The unfolded "pages" (plates) of the book lung are filled with hemolymph (the arthropod blood). The folds maximize the surface exposed to air, and thereby maximize the amount of gas exchanged with the environment. In most species, no motion of the plates is required to facilitate this kind of respiration.
The oldest book lungs have been recovered from extinct trigonotarbid arachnids preserved in the 410 million year old Rhynie chert of Scotland. These Devonian fossil lungs are almost indistinguishable from the lungs of modern arachnids.
The absence or presence of book lungs divides the Arachnida into two main groups, but says nothing about the relationships between them: the pulmonate arachnids (book lungs present; scorpions, whip scorpions, Schizomida, Amblypygi, and spiders), and the apulmonate arachnids (book lungs absent; microwhip scorpions, harvestmen, Acarina, pseudoscorpions, Ricinulei and sunspiders). One of the long-running controversies in arachnid evolution is whether the book lung evolved once in the arachnid common ancestor, or whether it evolved in multiple groups of arachnids in parallel as they came onto land.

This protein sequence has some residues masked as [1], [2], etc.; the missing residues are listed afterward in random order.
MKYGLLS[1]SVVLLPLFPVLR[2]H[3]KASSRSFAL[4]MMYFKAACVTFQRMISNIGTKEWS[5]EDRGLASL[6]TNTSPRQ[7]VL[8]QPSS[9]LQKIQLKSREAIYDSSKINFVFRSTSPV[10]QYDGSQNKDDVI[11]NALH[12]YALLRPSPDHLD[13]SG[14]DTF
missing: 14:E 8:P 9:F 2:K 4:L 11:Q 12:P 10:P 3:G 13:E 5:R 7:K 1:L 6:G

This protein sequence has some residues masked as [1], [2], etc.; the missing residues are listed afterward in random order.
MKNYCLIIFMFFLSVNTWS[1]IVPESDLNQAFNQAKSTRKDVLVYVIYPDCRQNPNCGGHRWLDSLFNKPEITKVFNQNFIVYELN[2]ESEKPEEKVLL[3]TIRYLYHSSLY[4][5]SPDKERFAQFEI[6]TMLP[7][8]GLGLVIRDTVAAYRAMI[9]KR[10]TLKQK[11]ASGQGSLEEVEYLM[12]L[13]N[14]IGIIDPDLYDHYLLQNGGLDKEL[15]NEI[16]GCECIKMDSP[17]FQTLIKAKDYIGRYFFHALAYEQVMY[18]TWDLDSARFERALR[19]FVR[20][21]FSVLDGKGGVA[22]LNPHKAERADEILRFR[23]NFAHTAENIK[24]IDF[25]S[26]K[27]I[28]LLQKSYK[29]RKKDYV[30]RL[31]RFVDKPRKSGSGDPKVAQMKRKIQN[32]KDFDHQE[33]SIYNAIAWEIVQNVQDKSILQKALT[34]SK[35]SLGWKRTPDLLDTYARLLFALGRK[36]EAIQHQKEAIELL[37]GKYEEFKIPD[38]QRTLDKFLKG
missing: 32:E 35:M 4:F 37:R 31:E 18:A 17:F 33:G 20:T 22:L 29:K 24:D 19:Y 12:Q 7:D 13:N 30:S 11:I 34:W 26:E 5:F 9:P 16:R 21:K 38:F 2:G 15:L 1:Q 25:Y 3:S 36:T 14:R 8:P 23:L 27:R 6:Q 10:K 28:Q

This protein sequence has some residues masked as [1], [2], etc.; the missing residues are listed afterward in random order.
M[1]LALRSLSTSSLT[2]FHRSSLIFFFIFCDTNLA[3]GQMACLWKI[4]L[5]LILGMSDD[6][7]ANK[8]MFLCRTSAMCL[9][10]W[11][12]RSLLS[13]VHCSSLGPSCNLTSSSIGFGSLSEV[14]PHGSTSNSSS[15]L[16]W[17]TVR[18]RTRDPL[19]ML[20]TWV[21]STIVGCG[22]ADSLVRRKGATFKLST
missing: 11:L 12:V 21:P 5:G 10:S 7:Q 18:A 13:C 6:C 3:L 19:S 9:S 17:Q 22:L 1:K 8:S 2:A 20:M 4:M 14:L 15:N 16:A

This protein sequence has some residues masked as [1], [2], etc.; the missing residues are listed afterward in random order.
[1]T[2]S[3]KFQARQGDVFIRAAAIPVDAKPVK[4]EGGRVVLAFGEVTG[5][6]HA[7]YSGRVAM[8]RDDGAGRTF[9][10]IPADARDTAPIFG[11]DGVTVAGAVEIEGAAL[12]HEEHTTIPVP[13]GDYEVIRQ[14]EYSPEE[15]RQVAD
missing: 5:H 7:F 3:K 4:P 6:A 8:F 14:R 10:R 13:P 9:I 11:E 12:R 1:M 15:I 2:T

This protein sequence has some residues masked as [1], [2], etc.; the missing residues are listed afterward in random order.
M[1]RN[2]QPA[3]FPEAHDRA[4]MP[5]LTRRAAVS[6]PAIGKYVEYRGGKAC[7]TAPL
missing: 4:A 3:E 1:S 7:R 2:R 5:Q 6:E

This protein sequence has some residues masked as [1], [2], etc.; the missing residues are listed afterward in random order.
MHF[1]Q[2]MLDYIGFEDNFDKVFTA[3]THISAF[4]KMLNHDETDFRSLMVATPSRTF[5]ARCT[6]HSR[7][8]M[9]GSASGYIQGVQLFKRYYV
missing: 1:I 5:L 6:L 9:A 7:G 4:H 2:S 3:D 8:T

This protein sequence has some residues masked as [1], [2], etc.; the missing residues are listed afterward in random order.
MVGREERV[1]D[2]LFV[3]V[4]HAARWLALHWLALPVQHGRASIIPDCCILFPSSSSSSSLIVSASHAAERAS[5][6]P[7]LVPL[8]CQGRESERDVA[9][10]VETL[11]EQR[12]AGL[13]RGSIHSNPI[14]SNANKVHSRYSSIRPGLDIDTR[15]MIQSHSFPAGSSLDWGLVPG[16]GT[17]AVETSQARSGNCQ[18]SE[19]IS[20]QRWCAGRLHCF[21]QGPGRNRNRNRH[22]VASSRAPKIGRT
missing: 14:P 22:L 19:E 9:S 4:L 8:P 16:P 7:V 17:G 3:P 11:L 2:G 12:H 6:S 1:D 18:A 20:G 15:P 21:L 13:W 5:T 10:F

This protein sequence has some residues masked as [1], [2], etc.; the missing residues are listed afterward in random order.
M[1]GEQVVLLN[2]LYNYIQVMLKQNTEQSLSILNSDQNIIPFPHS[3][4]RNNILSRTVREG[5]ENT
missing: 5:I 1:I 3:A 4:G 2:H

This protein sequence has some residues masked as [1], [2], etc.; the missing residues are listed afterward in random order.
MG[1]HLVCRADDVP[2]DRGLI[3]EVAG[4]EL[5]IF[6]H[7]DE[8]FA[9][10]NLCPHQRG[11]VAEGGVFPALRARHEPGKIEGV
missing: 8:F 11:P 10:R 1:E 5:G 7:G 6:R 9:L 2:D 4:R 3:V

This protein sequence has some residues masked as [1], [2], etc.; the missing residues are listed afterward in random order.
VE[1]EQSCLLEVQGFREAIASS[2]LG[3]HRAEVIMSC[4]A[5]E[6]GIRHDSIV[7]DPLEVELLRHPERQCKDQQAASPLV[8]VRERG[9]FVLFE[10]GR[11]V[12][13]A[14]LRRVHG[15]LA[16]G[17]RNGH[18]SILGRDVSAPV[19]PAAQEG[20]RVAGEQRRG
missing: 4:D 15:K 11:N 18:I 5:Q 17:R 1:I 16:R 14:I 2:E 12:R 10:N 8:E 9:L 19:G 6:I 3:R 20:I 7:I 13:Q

Book lungs have evolved from book gills. Although they have a similar book-like structure, they are found in different locations. Book gills are found externally while book lungs are found internally. Book gills are still found in horseshoe crabs which have five pairs of them, the flap in front of them being the genital operculum which lacks gills. Book gills are flap-like appendages that are designed for gas exchange within water and seem to have their origin as modified legs. On the inside of each appendage there are attached over 100 thin leaf-like membranes called lamellae which appear as pages in a book, and are the areas of the gill where gas exchange takes place. These appendages move with rhythmic movements to drive blood in and out of the lamellae and to circulate water over them. Respiration being their main purpose, they can also be used for swimming in young individuals. If they are kept moist, the horseshoe crab can live on land for many hours.